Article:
Problems with Remote Desktop connections are common. While attempting to connect to the Remote Desktop network, many users have reported the error – Your credentials did not work, The login attempt failed. If you face this issue, obviously, the first step should be verifying the credentials. However, a significant number of users have noted that the credentials were correct and in many cases worked fine earlier. Users have reported this problem on newly installed versions of the operating system and immediately after reinstalling Windows.
Your credentials did not work in Remote Desktop
The issue is probably caused due to the Windows security policies or the username might have been changed recently. The latter is especially true when you reinstall Windows and enter a new username. The credentials for the Windows Remote Desktop connection do not change automatically.
To troubleshoot the problem, we will follow the following approach sequentially:
1] Run the Network Adapter Troubleshooter
The Network Adapter Troubleshooter will help check the flaws with the network (if any) and correct the same.
Go to Start > Settings > Updates & Security > Troubleshoot. Select the Network Adapter Troubleshooter from the list.
2] Change the network profile from public to private
It has been reported that this issue occurred on systems where the network profile was set the public. Changing it to private helped in resolving the issue.
Go to Start > Settings > Network & Internet > Status. Click on Change connection properties.
Shift the radio button for Network profile to Private.
Wait for a few seconds for the system to modify the settings.
3] Change account username
One of the causes behind this issue is when users reinstall their copy of Windows 10, they change the username for the system – but it doesn’t change for the Remote Desktop connection. In this case, you could change the username back to what it was before the reinstallation and see if that helps.
4] Edit Windows Security Policy
There’s a Windows security policy, which when enabled, doesn’t allow non-admin users to logon to Remote Desktop connection. If you need to allow non-admin users to use the Remote Desktop connection, you would have to edit this policy. This is obviously possible if you are the administrator of the system yourself.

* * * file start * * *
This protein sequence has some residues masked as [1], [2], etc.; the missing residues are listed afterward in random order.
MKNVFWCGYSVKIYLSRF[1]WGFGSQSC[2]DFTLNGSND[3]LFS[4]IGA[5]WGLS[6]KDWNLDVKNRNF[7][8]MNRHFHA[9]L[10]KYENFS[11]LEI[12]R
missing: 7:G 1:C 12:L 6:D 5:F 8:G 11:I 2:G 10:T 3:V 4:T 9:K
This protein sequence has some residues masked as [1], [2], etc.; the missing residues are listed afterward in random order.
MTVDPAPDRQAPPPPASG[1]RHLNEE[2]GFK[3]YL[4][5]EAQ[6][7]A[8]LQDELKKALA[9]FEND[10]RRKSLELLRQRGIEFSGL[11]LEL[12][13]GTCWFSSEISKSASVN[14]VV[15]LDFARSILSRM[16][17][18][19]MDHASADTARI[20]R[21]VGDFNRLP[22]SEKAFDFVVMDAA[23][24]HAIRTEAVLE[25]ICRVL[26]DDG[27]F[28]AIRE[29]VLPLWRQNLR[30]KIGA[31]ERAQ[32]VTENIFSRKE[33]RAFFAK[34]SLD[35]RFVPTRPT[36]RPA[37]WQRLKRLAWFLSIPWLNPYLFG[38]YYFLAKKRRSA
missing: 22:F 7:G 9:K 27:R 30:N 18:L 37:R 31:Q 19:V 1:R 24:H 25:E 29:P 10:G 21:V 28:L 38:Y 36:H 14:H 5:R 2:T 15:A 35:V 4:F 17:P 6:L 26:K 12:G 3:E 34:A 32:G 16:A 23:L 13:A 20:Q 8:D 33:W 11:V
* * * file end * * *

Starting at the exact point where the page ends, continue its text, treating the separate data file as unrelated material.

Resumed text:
Press Win + R to open the Run window and type the command secpol.msc. Press Enter to open the Local Security Policy. In the Local Security Policy window, on the left pane, select Local Policies > User Rights Agreement.
In the right-pane, double-click on “Allow log on through Remote Desktop Services.”
In the next window, select Add user or group.
Under “Enter the object names to select column,” enter the username of the intended non-admin user. Click on Check names to resolve the username.
Select Ok to save the settings and restart the system.
5] Using the Group Policy editor
In case you need to set this policy across a series of systems, the same could be done through the Group Policy Editor. The procedure for the same is as follows:
Press Win + R to open the Run window and type the command gpedit.msc. Hit Enter to open the Group Policy Editor. Navigate to the following path:
Computer Configuration > Administrative Templates > System > Credentials Delegation.
On the right-pane, double-click on the policy, “Allow delegating default credentials with NTLM-only server authentication” to open its editing window.
Shift the radio button to Enabled and click on Show.
In the Value box, type TERMSRV/* and click on Ok.
Repeat the same for the following policies:
- Allow delegating default credentials
- Allow delegating saved credentials
- Allow delegating saved credentials with NTLM-only server authentication
Check if helps in resolving the problem.
Hope something helps!
- Tags: Remote Desktop